The fact that the ME-66 is not super-directional is a plus in my book.

ME-66 is also an excellent voice-over mike. The ME-66 maybe "live" but I solved that issue by using a -10 to 20 pad. At least tell me you've used a pad on a non-digital camera because if you haven't, you haven't fairly tested the microphone.

Carlos Leon September 19th, 2004 01:03 PM

Where can I find the 4073a for cheap?

Matt Gettemeier September 19th, 2004 05:37 PM

The absolute best price available for the At4073a is $530 from B&H. They have their nearest competitor (who has a special on this mic) beat by $20... everybody else is around $600 for it.

Sorry about my voice, but whatever, it's still an apples to apples i.e. A/B test... CLICK HERE for me66 and 4073a sound clips.

Notice that the Sennheiser is crisp and clean, but not very natural sounding... the AT is warm and natural, but still crisp and detailed... the best portion of this test is the last half where you hear the exact recording by having each mic on ch1 and ch2 so it's a split recording of the same event at the same equalized volume. At about 00:02:40 you hear me at 3' from both mics... the FAR superior reach of the 4073a just begins to shine here where it's OBVIOUS that it's got way more reach then the me66. At 3' the me66 goes from sounding thin to sounding like a cell-phone... and the 4073a hardly changes tonal character. It still sounds like I'm close to the mic even though I'm the same 3' away.

EDIT: Earlier I typed some ramblings in this post about dying friends and life problems and all the things which make me wonder why anybody cares so much why one mic is better then another, or feels the need to defend one mic over another. Personally I don't care what you get. If it were me in your shoes and I didn't have phantom, I'd get the 897... having phantom means the 4073a. If anybody has the me66 and likes it, great. Bryan Beasleigh, Dave Largent, Ken Tanaka, and I have all done A/B tests including the me66 and other mics... I guess I'm the ONLY ONE out of us who couldn't get rid of my me66 fast enough when I heard the difference, BUT we ALL heard the difference using our individual setups. Who knows? Maybe our little tests will eventually fade away and the me66 snowball can get back on track... I can't believe how much people will defend the me66 in comparison to these other mics... but in all honesty, if you're happy I'm happy. Buy and use whatever suits you.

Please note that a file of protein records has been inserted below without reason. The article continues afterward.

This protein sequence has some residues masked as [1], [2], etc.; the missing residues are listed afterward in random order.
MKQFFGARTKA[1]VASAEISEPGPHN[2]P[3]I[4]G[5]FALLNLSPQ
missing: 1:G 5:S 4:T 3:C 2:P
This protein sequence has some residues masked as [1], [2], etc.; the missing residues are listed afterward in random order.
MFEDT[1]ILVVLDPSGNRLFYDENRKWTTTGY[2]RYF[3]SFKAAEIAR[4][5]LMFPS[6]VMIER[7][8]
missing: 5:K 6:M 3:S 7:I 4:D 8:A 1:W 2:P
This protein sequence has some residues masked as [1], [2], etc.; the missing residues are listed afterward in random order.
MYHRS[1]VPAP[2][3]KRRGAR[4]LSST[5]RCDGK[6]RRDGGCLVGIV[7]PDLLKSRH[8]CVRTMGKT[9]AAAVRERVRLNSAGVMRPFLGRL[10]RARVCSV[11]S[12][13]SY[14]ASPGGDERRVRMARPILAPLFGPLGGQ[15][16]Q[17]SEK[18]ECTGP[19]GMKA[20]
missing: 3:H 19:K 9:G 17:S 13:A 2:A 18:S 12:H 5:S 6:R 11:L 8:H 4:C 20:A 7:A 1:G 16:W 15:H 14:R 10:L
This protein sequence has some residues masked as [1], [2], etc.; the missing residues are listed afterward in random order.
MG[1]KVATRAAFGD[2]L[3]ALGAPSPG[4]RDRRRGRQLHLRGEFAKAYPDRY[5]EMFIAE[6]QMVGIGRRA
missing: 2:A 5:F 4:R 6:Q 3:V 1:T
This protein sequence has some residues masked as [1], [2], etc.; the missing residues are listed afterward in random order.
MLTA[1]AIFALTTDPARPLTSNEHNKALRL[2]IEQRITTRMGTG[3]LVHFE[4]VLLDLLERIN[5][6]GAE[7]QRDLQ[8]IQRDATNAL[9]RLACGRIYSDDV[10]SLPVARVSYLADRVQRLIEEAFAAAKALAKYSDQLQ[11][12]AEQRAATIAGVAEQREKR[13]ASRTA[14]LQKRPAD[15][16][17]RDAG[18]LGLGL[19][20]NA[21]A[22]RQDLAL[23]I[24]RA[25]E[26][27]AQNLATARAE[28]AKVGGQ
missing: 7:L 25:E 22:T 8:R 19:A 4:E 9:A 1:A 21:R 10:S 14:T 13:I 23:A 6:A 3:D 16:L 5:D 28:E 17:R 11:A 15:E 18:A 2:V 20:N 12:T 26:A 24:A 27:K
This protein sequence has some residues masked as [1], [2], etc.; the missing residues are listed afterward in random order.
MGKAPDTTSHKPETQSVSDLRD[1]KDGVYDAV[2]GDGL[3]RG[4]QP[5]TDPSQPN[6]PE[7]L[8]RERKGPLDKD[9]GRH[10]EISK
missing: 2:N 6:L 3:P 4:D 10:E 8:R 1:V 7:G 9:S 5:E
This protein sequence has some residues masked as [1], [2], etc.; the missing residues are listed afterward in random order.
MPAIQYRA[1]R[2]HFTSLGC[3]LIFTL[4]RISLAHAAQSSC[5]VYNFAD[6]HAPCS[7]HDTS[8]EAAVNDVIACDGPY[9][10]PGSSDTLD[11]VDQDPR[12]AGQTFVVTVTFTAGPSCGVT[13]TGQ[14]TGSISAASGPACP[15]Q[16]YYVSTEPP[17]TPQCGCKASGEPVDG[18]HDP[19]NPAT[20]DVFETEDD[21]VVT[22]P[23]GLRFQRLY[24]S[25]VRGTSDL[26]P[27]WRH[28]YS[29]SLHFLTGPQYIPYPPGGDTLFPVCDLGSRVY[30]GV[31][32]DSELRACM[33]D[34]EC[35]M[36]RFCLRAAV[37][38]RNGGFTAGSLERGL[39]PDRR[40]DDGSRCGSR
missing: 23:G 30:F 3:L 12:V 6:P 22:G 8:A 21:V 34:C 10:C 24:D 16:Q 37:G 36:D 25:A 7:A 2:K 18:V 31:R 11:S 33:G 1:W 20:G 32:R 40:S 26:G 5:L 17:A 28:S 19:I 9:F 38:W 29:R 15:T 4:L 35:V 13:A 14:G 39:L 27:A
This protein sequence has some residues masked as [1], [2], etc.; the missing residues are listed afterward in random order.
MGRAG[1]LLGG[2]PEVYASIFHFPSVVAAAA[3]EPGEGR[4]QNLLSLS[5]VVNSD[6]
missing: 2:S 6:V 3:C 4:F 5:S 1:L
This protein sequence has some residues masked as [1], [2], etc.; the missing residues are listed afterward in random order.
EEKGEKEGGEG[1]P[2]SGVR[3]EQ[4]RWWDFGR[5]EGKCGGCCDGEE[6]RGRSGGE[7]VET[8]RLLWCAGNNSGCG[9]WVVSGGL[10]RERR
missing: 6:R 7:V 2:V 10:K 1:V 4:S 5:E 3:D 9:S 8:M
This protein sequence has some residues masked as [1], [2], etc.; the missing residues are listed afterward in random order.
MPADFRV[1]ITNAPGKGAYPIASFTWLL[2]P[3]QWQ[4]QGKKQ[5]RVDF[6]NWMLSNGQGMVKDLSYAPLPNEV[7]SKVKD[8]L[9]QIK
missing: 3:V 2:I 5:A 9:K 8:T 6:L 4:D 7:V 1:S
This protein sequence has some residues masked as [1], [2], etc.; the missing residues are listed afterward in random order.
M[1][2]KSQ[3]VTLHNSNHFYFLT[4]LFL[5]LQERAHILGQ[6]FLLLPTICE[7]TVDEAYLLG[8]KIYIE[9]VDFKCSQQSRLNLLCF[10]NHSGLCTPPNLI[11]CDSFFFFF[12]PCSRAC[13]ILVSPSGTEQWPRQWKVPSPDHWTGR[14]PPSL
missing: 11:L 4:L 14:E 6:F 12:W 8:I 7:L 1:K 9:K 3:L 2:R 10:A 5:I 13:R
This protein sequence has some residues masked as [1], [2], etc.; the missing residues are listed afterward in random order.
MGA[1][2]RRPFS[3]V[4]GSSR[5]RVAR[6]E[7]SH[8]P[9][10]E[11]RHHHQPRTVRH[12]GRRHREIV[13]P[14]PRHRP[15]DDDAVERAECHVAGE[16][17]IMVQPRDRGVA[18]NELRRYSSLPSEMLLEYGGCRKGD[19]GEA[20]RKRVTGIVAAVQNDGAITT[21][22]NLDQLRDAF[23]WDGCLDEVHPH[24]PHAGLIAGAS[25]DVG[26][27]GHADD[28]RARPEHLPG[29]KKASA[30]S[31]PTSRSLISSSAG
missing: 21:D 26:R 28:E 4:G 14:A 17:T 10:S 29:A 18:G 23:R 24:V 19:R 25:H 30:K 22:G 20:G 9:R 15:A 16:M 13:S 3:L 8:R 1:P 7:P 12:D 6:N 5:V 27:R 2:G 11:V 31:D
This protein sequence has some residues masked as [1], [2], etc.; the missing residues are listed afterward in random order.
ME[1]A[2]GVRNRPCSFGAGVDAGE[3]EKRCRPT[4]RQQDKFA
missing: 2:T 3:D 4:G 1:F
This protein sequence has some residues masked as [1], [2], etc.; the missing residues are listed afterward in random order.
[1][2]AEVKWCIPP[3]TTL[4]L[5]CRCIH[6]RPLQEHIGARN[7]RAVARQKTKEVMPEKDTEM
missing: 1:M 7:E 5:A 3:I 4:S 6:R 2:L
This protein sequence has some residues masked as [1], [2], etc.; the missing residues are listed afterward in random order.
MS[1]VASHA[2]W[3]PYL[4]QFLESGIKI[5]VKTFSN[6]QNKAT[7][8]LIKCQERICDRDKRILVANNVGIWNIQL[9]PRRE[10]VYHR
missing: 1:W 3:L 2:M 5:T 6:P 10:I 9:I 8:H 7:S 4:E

Alessandro Machi September 19th, 2004 08:10 PM

<<<-- Originally posted by Matt Gettemeier :
I owned an me66 and I thought it was the greatest mic you could get for the price... and up to maybe TWICE the price. Well, it isn't. The me66 is very thin and unnatural sounding. -->>>

I couldn't DISAGREE MORE. You know there is a switch on the ME-66 so you can roll off the bass if you want. If you don't want to roll off the bass, you don't. I personally don't like to roll off the bass unless I have a lot of background wind because with the bass rolled off it does sound thin, but it DOES NOT sound thin if you set the switch to not roll off the bass.

And you most definitely need to use an audio pad if you are recording to a "normal" XLR style input of camera with a "normal" peak to peak volt that was standard before the digital cameras came out. Most of the newer digital camcorders have INFERIOR audio input peak to peak voltage and it may be the camcorder that
is coloring the quality of various microphones.

<<<-- Originally posted by Matt Gettemeier :
When the me66 came out it was around $300 and the At4073a was around $650-$700. Well the reputation was EARNED by everybody buying a $300 mic... the fact is the me66 price has BLOATED up to $450 and the 4073a price has LOWERED to $530.

Sounds like urban legend to me. The top sennheiser microphone piece and the bottom sennheiser power supply were separately priced. To buy both the power supply and the microphone the combined cost was well over $300, I think it was around the $450.00 price. It didn't go up in price because of reputation as you claim, it's always been in that price range.

I hope we are not comparing apples and oranges here. Are these other microphones you mention powered by a single double A battery? If not, it is pointless to be comparing them so I am assuming they are also powered by a single Double A battery.

Matt Gettemeier September 19th, 2004 11:26 PM

Hmm... now I wish I hadn't edited my rather blunt initial reply. I paid $350 for my me66 2.5 years ago... yeah, it's the two parts... K6 pre and me66 cap.